This preview shows pages 1–3. Sign up to view the full content.
This preview has intentionally blurred sections. Sign up to view the full version.
View Full Document
Unformatted text preview: Chapter 7 Inference for Distributions Chapter 7 1 Introduction Our study of Exploratory Data Analysis proceeded in two steps: Graphical techniques and numerical summaries for the distribution of a single variable (Chapter 1) Graphical techniques and numerical summaries for the relationship between two variables (Chapter 2) Our study of Statistical Inference will proceed in a similar fashion. Inference for parameters of a single distribution. Inference for parameters describing the relationship between two variables. Inference for the comparison of parameters for two or more distributions. Chapter 7 2 Inference in Practice In Chapter 6, we introduced confidence intervals and tests of significance. Our procedures used the onesample zstatistic. We made the somewhat unrealistic assumption that was known. Chapter 7 emphasizes some of the most common tools for statistical inference. Chapter 7 3 Section 7.1 Inference for the Mean of a Population Section 7.1 4 Introduction Confidence intervals for the population mean are centered on the sample mean x . Test statistics for significance tests also use x . The sampling distribution of x is known when the population standard deviation is known. In practice, we must also estimate , even though we are primarily interested in . We can estimate using the sample standard deviation s . Section 7.1 5 Sampling Distribution of x Suppose we have a simple random sample (SRS) from a population that has a Normal distribution with mean and standard deviation . The sample mean x has distribution N , n Section 7.1 6 Estimating When is unknown, we estimate it with the sample standard deviation s ....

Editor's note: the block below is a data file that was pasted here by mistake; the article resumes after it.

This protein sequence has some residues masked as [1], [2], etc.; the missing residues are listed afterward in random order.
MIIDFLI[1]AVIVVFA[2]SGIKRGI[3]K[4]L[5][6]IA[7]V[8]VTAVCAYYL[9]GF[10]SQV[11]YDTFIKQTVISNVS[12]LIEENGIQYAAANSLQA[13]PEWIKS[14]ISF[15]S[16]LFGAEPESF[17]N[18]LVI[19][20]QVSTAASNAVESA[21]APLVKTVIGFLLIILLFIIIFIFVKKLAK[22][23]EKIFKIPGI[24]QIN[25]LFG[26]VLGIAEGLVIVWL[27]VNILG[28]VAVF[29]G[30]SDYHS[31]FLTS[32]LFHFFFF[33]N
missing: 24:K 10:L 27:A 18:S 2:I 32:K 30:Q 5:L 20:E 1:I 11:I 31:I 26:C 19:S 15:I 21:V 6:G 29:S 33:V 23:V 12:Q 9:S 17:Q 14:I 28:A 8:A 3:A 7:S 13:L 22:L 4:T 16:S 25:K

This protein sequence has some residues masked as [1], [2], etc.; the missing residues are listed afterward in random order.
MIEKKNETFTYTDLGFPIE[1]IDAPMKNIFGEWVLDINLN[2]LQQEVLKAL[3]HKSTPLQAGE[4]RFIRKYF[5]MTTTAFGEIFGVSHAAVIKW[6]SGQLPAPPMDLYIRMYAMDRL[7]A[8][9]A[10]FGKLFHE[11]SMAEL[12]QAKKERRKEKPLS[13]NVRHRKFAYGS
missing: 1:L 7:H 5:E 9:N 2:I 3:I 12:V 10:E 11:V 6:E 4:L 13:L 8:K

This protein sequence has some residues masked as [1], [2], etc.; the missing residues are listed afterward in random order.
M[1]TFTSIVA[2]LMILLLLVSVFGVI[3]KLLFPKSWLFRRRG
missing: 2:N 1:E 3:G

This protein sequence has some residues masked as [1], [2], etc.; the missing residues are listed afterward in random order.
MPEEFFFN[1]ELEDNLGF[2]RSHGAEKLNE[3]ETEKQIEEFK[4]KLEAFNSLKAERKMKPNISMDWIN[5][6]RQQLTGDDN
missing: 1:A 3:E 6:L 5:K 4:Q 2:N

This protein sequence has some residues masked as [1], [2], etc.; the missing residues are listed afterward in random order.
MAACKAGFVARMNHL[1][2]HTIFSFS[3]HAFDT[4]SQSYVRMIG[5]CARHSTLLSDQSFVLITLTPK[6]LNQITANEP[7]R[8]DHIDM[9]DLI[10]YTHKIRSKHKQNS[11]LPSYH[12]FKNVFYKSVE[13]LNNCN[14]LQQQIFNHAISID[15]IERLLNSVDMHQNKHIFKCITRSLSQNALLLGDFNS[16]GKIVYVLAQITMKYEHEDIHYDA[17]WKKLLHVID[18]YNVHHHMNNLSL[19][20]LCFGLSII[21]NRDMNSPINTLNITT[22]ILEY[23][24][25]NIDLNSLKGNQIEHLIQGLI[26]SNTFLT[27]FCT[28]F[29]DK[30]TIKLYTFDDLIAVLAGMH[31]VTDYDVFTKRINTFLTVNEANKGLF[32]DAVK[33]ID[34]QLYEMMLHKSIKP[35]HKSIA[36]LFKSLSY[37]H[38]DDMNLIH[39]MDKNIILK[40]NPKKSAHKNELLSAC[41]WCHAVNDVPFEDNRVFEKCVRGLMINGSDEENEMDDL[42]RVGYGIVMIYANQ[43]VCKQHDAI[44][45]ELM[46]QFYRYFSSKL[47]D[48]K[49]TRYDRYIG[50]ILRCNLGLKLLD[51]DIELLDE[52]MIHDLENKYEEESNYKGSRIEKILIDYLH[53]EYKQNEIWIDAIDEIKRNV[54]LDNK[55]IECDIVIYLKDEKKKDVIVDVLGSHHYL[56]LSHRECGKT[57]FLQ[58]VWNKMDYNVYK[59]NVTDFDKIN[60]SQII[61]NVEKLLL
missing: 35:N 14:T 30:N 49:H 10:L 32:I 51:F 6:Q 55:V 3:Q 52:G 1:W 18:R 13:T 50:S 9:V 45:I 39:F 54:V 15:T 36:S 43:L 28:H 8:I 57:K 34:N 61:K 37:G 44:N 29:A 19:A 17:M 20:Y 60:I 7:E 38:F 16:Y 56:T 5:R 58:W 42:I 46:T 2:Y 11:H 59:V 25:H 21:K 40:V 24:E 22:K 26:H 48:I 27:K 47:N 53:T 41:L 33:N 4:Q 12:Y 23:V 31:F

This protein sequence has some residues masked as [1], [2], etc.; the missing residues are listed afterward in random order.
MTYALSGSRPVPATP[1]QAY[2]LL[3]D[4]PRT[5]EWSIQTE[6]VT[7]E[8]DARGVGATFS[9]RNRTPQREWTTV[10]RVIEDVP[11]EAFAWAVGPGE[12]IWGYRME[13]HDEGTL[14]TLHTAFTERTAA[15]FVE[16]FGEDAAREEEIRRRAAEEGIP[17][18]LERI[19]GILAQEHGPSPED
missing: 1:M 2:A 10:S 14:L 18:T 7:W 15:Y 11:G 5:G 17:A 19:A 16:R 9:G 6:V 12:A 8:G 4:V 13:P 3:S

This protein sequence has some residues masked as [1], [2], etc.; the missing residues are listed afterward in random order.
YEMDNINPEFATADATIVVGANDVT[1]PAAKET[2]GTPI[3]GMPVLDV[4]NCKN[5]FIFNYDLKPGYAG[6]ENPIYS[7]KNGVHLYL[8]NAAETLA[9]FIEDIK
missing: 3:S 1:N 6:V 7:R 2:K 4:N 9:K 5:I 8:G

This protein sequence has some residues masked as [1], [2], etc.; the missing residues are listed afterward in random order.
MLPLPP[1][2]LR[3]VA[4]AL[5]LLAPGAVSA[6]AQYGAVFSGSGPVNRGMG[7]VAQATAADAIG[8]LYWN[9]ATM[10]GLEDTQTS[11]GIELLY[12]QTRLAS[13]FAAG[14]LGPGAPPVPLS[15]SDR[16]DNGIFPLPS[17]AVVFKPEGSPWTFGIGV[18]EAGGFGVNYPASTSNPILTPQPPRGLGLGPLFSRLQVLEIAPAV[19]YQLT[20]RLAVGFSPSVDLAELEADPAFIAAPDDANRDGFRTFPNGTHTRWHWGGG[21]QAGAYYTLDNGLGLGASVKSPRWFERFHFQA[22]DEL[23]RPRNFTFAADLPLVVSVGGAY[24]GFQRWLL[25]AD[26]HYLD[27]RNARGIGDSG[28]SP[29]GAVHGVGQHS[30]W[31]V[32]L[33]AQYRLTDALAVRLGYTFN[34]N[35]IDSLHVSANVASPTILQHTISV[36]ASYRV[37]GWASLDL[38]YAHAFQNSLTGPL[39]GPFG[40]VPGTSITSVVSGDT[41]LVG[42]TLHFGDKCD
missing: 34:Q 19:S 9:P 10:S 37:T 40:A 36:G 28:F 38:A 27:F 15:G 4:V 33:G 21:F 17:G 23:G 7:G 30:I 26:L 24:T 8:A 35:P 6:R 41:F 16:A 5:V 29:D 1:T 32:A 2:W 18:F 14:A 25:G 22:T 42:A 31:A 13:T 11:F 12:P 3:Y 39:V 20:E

View Full
Document
 Spring '08
 ABBEY

Click to edit the document details